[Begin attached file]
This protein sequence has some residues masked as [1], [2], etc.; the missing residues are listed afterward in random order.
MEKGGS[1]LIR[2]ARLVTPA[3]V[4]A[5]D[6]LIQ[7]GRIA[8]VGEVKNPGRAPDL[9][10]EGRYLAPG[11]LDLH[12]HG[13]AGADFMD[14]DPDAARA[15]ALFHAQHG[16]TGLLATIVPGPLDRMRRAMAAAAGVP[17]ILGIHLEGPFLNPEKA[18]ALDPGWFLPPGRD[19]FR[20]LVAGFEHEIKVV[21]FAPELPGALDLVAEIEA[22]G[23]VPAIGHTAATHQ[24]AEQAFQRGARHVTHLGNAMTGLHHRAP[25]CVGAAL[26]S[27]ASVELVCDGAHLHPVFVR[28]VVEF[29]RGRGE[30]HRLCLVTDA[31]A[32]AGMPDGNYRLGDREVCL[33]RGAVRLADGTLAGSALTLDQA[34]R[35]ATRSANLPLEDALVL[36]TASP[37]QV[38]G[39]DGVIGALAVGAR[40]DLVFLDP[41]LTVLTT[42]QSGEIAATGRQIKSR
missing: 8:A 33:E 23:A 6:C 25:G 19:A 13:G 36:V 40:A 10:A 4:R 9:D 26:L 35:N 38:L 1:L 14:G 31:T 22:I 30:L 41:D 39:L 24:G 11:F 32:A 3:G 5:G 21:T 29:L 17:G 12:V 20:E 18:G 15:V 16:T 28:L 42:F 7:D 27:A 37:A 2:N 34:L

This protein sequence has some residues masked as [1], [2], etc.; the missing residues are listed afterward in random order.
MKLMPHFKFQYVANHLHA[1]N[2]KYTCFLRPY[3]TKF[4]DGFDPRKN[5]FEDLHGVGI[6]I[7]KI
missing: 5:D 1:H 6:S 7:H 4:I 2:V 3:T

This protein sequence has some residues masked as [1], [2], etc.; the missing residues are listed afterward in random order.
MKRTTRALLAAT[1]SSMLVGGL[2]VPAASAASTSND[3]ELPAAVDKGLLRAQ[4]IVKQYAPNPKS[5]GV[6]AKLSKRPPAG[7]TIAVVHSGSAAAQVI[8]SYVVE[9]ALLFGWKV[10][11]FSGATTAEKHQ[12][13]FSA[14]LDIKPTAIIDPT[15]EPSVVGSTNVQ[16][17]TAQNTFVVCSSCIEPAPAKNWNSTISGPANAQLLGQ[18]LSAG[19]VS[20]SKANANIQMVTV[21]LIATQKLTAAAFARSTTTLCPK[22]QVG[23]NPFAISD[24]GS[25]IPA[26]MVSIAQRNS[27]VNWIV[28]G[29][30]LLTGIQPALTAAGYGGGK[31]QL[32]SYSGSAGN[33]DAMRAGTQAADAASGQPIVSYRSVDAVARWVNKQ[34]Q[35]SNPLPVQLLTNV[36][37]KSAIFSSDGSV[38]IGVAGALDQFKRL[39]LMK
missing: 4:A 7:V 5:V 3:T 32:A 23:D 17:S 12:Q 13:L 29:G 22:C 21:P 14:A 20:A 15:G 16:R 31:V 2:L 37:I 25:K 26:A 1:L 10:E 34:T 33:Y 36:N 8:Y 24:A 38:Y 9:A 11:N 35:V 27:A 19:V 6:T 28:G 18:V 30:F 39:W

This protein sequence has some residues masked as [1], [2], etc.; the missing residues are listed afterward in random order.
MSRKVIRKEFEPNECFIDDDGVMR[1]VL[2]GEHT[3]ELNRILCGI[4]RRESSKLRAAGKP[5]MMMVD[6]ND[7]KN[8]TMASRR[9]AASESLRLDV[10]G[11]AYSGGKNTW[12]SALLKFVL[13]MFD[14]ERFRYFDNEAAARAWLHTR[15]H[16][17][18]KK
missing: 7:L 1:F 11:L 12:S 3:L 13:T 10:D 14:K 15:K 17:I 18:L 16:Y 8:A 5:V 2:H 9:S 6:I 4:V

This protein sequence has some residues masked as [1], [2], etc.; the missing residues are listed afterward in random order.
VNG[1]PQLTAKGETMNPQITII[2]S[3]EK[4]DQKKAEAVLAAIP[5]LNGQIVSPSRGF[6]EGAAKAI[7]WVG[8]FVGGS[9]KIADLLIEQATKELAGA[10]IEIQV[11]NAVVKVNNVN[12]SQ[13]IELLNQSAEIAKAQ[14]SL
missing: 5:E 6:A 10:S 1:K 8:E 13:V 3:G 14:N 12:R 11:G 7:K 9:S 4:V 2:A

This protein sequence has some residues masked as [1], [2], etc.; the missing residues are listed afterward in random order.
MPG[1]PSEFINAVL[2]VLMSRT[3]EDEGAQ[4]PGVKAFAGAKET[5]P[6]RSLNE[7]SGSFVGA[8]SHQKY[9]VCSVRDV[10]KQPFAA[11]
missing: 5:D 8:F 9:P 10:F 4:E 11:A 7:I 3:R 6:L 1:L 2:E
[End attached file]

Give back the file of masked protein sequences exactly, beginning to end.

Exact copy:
This protein sequence has some residues masked as [1], [2], etc.; the missing residues are listed afterward in random order.
MEKGGS[1]LIR[2]ARLVTPA[3]V[4]A[5]D[6]LIQ[7]GRIA[8]VGEVKNPGRAPDL[9][10]EGRYLAPG[11]LDLH[12]HG[13]AGADFMD[14]DPDAARA[15]ALFHAQHG[16]TGLLATIVPGPLDRMRRAMAAAAGVP[17]ILGIHLEGPFLNPEKA[18]ALDPGWFLPPGRD[19]FR[20]LVAGFEHEIKVV[21]FAPELPGALDLVAEIEA[22]G[23]VPAIGHTAATHQ[24]AEQAFQRGARHVTHLGNAMTGLHHRAP[25]CVGAAL[26]S[27]ASVELVCDGAHLHPVFVR[28]VVEF[29]RGRGE[30]HRLCLVTDA[31]A[32]AGMPDGNYRLGDREVCL[33]RGAVRLADGTLAGSALTLDQA[34]R[35]ATRSANLPLEDALVL[36]TASP[37]QV[38]G[39]DGVIGALAVGAR[40]DLVFLDP[41]LTVLTT[42]QSGEIAATGRQIKSR
missing: 8:A 33:E 23:A 6:C 25:G 19:A 13:G 36:V 40:A 10:A 4:R 9:D 26:L 35:N 38:L 1:L 14:G 31:T 22:I 30:L 41:D 39:L 24:G 11:F 32:A 3:G 5:G 21:T 29:L 17:G 12:V 20:E 18:G 15:V 16:T 28:L 42:F 7:D 27:A 37:A 2:N 34:L

This protein sequence has some residues masked as [1], [2], etc.; the missing residues are listed afterward in random order.
MKLMPHFKFQYVANHLHA[1]N[2]KYTCFLRPY[3]TKF[4]DGFDPRKN[5]FEDLHGVGI[6]I[7]KI
missing: 5:D 1:H 6:S 7:H 4:I 2:V 3:T

This protein sequence has some residues masked as [1], [2], etc.; the missing residues are listed afterward in random order.
MKRTTRALLAAT[1]SSMLVGGL[2]VPAASAASTSND[3]ELPAAVDKGLLRAQ[4]IVKQYAPNPKS[5]GV[6]AKLSKRPPAG[7]TIAVVHSGSAAAQVI[8]SYVVE[9]ALLFGWKV[10][11]FSGATTAEKHQ[12][13]FSA[14]LDIKPTAIIDPT[15]EPSVVGSTNVQ[16][17]TAQNTFVVCSSCIEPAPAKNWNSTISGPANAQLLGQ[18]LSAG[19]VS[20]SKANANIQMVTV[21]LIATQKLTAAAFARSTTTLCPK[22]QVG[23]NPFAISD[24]GS[25]IPA[26]MVSIAQRNS[27]VNWIV[28]G[29][30]LLTGIQPALTAAGYGGGK[31]QL[32]SYSGSAGN[33]DAMRAGTQAADAASGQPIVSYRSVDAVARWVNKQ[34]Q[35]SNPLPVQLLTNV[36][37]KSAIFSSDGSV[38]IGVAGALDQFKRL[39]LMK
missing: 4:A 7:V 5:V 3:T 32:A 23:D 17:S 12:Q 13:L 29:G 22:C 21:P 14:A 20:A 15:G 16:R 31:V 2:L 37:I 25:K 26:A 1:L 10:E 34:T 33:Y 36:N 8:Y 24:A 38:Y 9:A 11:N 35:V 27:A 19:V 6:T 28:G 18:V 30:F 39:W

This protein sequence has some residues masked as [1], [2], etc.; the missing residues are listed afterward in random order.
MSRKVIRKEFEPNECFIDDDGVMR[1]VL[2]GEHT[3]ELNRILCGI[4]RRESSKLRAAGKP[5]MMMVD[6]ND[7]KN[8]TMASRR[9]AASESLRLDV[10]G[11]AYSGGKNTW[12]SALLKFVL[13]MFD[14]ERFRYFDNEAAARAWLHTR[15]H[16][17][18]KK
missing: 7:L 1:F 11:L 12:S 3:L 13:T 10:D 14:K 15:K 17:I 18:L 16:Y 8:A 5:V 2:H 9:S 6:I 4:V

This protein sequence has some residues masked as [1], [2], etc.; the missing residues are listed afterward in random order.
VNG[1]PQLTAKGETMNPQITII[2]S[3]EK[4]DQKKAEAVLAAIP[5]LNGQIVSPSRGF[6]EGAAKAI[7]WVG[8]FVGGS[9]KIADLLIEQATKELAGA[10]IEIQV[11]NAVVKVNNVN[12]SQ[13]IELLNQSAEIAKAQ[14]SL
missing: 5:E 6:A 10:S 1:K 8:E 13:V 3:G 14:N 12:R 11:G 7:K 9:S 4:V 2:A

This protein sequence has some residues masked as [1], [2], etc.; the missing residues are listed afterward in random order.
MPG[1]PSEFINAVL[2]VLMSRT[3]EDEGAQ[4]PGVKAFAGAKET[5]P[6]RSLNE[7]SGSFVGA[8]SHQKY[9]VCSVRDV[10]KQPFAA[11]
missing: 5:D 8:F 9:P 10:F 4:E 11:A 7:I 3:R 6:L 1:L 2:E